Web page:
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Case Western Reserve University

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Tuesday February 22nd, 2011

The Selma-Montgomery Voting Rights March

Moderator

Jonathan Entin, Professor of Law and Political Science, Case Western Reserve University School of Law

Speakers

Diane Phillips-Leatherberry, a long-time civil rights activist in Cleveland

Daniel Clancy, a long-time law school and university administrator at Case Western Reserve University who was an FBI agent assigned to Selma at the time

Wednesday March 2, 2011, 4:30-5:30 p.m.

Sponored by the Case Western Reserve University School of Law

The Selma-Montgomery Voting Rights March was a landmark of the civil rights movement and a pivotal step in the passage of the Voting Rights Act of 1965. This program provides the perspectives of two people who were there: Diane Phillips-Leatherberry, a long-time civil rights activist in Cleveland who marched, and Daniel Clancy, a long-time law school and university administrator who was an FBI agent assigned to Selma at the time. The moderator, Professor Jonathan Entin of Case Western Reserve University School of Law, has taught and written extensively about civil rights and constitutional issues.

Additional Information About Our Guest

Jonathan Entin has taught Constitutional Law, Administrative Law, Courts, Public Policy, and Social Change, and a Supreme Court Seminar. Before joining the faculty in 1984, he clerked for Justice Ruth Bader Ginsburg (when she was on the U.S. court of Appeals) and practiced in Washington with Steptoe & Johnson. The recipient of several teaching awards and a former co-editor of the Journal of Legal Education, he is at work on a book about equal protection. Among his recent publications are “An Ohio Dilemma: Race, Equal Protection, and the Unfulfilled Promise of a State Bill of Rights,” Cleveland State Law Review (2004), and “Judicial Selection and Political Culture,” Capital University Law Review (2002).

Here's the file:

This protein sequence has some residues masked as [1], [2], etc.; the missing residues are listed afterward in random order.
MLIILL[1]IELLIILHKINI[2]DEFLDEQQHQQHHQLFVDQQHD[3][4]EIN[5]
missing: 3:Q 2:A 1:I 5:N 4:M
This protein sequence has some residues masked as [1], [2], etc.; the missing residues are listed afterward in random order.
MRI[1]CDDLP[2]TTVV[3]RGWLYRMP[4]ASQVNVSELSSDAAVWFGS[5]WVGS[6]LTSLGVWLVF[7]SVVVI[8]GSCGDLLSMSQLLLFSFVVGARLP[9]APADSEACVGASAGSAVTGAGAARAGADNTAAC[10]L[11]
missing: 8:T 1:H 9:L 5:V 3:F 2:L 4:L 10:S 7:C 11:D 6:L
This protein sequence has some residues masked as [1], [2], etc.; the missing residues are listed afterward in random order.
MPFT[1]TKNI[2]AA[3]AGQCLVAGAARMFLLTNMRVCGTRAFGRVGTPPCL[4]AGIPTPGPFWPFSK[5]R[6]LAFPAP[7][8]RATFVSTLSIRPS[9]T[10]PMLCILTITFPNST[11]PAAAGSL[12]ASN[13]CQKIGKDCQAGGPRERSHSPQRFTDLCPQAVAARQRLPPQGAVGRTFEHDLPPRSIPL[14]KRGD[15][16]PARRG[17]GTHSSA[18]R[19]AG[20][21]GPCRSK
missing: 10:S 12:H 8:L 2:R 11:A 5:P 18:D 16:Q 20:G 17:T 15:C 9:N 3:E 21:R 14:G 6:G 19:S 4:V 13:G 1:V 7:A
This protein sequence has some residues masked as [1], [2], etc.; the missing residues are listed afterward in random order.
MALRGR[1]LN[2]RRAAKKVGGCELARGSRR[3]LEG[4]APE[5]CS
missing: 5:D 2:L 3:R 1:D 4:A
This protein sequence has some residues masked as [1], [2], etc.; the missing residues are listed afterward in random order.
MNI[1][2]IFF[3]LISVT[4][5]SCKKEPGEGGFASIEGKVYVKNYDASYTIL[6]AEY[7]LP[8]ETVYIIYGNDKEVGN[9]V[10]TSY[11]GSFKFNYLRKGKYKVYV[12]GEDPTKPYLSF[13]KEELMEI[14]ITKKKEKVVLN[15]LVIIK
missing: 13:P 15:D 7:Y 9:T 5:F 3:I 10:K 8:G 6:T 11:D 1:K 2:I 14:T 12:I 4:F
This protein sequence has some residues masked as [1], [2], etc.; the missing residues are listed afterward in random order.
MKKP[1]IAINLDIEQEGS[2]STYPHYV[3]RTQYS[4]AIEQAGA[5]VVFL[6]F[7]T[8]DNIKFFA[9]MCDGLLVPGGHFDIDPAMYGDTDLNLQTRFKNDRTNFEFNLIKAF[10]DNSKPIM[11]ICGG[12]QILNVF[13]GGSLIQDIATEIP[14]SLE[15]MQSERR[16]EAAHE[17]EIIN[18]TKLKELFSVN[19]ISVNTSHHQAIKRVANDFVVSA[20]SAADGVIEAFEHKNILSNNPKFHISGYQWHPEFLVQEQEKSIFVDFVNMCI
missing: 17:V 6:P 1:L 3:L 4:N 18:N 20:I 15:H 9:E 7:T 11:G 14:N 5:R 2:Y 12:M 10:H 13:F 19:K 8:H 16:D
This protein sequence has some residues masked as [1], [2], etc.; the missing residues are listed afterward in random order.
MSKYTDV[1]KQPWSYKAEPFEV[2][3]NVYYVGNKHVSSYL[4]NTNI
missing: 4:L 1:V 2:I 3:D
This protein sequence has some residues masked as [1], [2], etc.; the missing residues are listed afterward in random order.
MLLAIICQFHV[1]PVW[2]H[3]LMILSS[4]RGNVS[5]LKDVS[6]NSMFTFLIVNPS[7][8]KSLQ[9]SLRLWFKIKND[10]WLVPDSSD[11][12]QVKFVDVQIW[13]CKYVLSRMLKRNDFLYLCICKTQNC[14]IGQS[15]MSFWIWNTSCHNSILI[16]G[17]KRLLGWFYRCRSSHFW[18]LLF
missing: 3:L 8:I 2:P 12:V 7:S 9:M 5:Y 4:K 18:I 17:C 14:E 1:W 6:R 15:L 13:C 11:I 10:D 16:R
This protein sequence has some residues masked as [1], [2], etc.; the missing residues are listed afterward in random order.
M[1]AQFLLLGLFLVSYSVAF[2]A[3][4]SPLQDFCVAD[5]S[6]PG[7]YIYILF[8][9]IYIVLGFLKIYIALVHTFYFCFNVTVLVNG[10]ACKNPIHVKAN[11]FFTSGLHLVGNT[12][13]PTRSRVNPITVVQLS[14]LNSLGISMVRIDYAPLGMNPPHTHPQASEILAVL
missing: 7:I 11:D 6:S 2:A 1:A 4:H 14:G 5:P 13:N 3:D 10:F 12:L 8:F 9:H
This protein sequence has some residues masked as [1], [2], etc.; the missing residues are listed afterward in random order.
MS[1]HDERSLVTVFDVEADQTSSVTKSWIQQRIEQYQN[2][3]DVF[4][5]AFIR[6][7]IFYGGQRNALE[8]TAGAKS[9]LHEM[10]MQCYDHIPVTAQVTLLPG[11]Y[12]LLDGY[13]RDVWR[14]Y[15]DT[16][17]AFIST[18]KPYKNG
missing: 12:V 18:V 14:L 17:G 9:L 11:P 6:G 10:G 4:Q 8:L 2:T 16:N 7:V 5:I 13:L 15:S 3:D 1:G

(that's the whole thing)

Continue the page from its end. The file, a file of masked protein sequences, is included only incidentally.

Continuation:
A Cleveland native, Daniel Clancy, a graduate of St. Edward High School in Lakewood, received his undergraduate degree from the University of Notre Dame in South Bend, Ind. Following his graduation from Western Reserve University’s law school, Clancy served as a special agent for the FBI from 1962-1965. Included in his assignments was the march of the Rev. Dr. Martin Luther King Jr. and civil rights activists from Selma to Montgomery, Ala., in the spring of 1965.

Clancy also served as an associate dean at the School of Law, where he had numerous interactions with law student Michael Magness, who is the current president of the Alumni Association of Case Western Reserve University. Clancy most recently served as special assistant to the vice president for university relations.

Clancy and his wife, Carol, have five children and eight grandchildren.